“No”, if a graveyard or if may disturb otherwise appropriately buried human remains
Section 7(4)(c) states that the government shall not make an order if the land comprises in whole or in part “burial ground for the purposes of…the Local Government (Sanitary Services) Act 1948” or “could not be excavated without disturbing appropriately buried human remains that the Government consider, in all the circumstances, should not be recovered”.
This is balanced by section 10(l)(i), which gives a Director the right to carry out forensic excavation and recovery of human remains that were “not buried in a manifestly inappropriate manner but which the government consider should, in all the circumstances, also be recovered”. In other words, the government cannot make an order under section 7(1) for land where there are legitimate burials e.g. a graveyard, or where there are “appropriately buried remains”, unless the government consider that such remains should be recovered.
“No”, if unsafe, unreasonably difficult, or before 1922
Section 7(4)(e) states that no such order shall be made if “recovery of human remains from the land would be unsafe or unreasonably difficult”. Section 7(4)(f) states that no such order shall be made if there is evidence that the last known burial in the land was carried out before 1 January 1922. In other words, the Act only applies to burials that occurred after 1 January 1922.
“No”, if memorialisation is more appropriate
Section 7(5) states that the government “may refuse” to make such an order where “other substantive reasons exist which cause the government to form the view that memorialisation of the burials on the land… is more appropriate”.
“Manifestly inappropriate burials” defined
Taking into account societal norms and mores when such institutions existed, section 8 of the Act defines “manifestly inappropriate burials” as being where human remains are “uncoffined”, where their burial breached Burial Grounds Regulations “at the time of such burial”, are buried “in a way that would not reasonably be considered to provide dignified interment” or are “buried collectively and in a manner or in a location that is repugnant to common decency and would reasonably have been so considered at the time the burials took place”.
Section 8(3) lists factors that the government must consider when deciding whether to order the creation of an Office of Director of Authorised Intervention. Its decision must be proportionate and weigh up factors including public health, “the need to accord dignity to persons buried in the land”, “the need to respect views of relatives of persons buried in the land”, potential impact to residents whose dwellings adjoin the land, archaeological features that may exist, social and economic interests of the State, and alternative options.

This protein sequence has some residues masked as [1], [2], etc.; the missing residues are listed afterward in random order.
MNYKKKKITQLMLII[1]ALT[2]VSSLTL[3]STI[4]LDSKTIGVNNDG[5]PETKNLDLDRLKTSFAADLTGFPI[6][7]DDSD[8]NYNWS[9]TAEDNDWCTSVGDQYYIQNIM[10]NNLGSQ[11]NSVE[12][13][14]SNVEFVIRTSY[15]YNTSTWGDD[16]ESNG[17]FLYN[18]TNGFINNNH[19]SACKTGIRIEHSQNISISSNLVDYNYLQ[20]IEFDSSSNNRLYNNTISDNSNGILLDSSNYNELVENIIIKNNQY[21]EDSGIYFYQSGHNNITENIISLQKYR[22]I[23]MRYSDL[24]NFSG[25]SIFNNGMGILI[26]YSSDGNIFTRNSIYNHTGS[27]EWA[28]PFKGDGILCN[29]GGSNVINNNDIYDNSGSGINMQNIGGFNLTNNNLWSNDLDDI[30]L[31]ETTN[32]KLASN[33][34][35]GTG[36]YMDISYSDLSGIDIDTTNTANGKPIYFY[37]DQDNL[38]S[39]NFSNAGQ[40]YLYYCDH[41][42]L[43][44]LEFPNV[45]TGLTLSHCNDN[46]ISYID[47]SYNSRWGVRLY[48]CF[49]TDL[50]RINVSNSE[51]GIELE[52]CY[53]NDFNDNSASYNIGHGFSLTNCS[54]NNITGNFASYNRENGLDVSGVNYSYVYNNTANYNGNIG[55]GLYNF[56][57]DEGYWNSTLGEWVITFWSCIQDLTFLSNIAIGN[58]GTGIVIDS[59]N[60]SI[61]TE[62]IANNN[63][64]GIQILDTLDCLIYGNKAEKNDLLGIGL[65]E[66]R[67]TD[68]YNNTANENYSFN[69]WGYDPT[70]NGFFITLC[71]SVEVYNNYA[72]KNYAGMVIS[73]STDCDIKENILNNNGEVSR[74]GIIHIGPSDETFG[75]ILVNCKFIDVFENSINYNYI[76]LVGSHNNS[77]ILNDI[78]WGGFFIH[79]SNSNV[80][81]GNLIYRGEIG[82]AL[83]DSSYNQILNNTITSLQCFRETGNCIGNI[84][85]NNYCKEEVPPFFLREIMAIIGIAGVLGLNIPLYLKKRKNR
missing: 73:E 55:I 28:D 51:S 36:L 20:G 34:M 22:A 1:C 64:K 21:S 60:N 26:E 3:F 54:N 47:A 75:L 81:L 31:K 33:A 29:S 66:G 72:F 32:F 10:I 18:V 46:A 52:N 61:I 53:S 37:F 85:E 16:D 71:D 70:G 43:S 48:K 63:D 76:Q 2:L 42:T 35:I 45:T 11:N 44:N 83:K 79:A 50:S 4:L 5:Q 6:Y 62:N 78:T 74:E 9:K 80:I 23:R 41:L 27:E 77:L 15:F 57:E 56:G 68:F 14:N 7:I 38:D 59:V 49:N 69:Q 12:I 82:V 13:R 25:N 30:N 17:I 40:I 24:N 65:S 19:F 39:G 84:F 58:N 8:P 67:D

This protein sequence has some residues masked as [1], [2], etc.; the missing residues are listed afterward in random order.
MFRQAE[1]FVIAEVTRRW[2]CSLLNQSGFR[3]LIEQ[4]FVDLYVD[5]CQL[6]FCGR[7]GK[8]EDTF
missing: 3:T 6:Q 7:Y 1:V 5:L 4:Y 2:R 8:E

Section 10 (a-l) lists a Director’s functions. Under section 7(1) and 7(6), these functions can be added to or detracted from by the government.
A Director will set up and staff its office. He or she will identify and engage necessary expertise to assist with the performance of the Director’s functions. A Director will seek consent of the owner and occupier of relevant land or apply to court for an order to carry out works on principal burial land, ancillary burial land or ancillary land. A Director will make final arrangements for human remains recovered from principal burial land. A Director will agree compensation. A Director will provide regular updates to relatives, stakeholders and the public, where deemed appropriate. She or he will carry out an identification programme.
Director’s power to compel information
Sections 27 to 29 enables a Director to compel an information source to supply information. Section 27(5) defines an “information source” as being a Department of State, a public body who has or had a relevant role in relation to the institution, anyone who holds documents in relation to an institution, a local authority, a religious organisation, a body other than a company established by Statute, or a company owned wholly or partly by the State.
Under section 27, a Director will send a notice to an information source outlining the information required. Under section 28, if a Director deems that an information source has not complied with such a notice, a Director can apply to the District Court for an order to compel the production of information or documents.
Section 29 enables a Director to ask the Child and Family Agency (CFA) to supply information contained in the database and related records of the Commission of Investigation into Mother and Baby Homes. Section 29(2) states that the CFA “shall comply” with such a request, so it ought not be necessary for a Director to make a court application to compel the CFA to supply such information.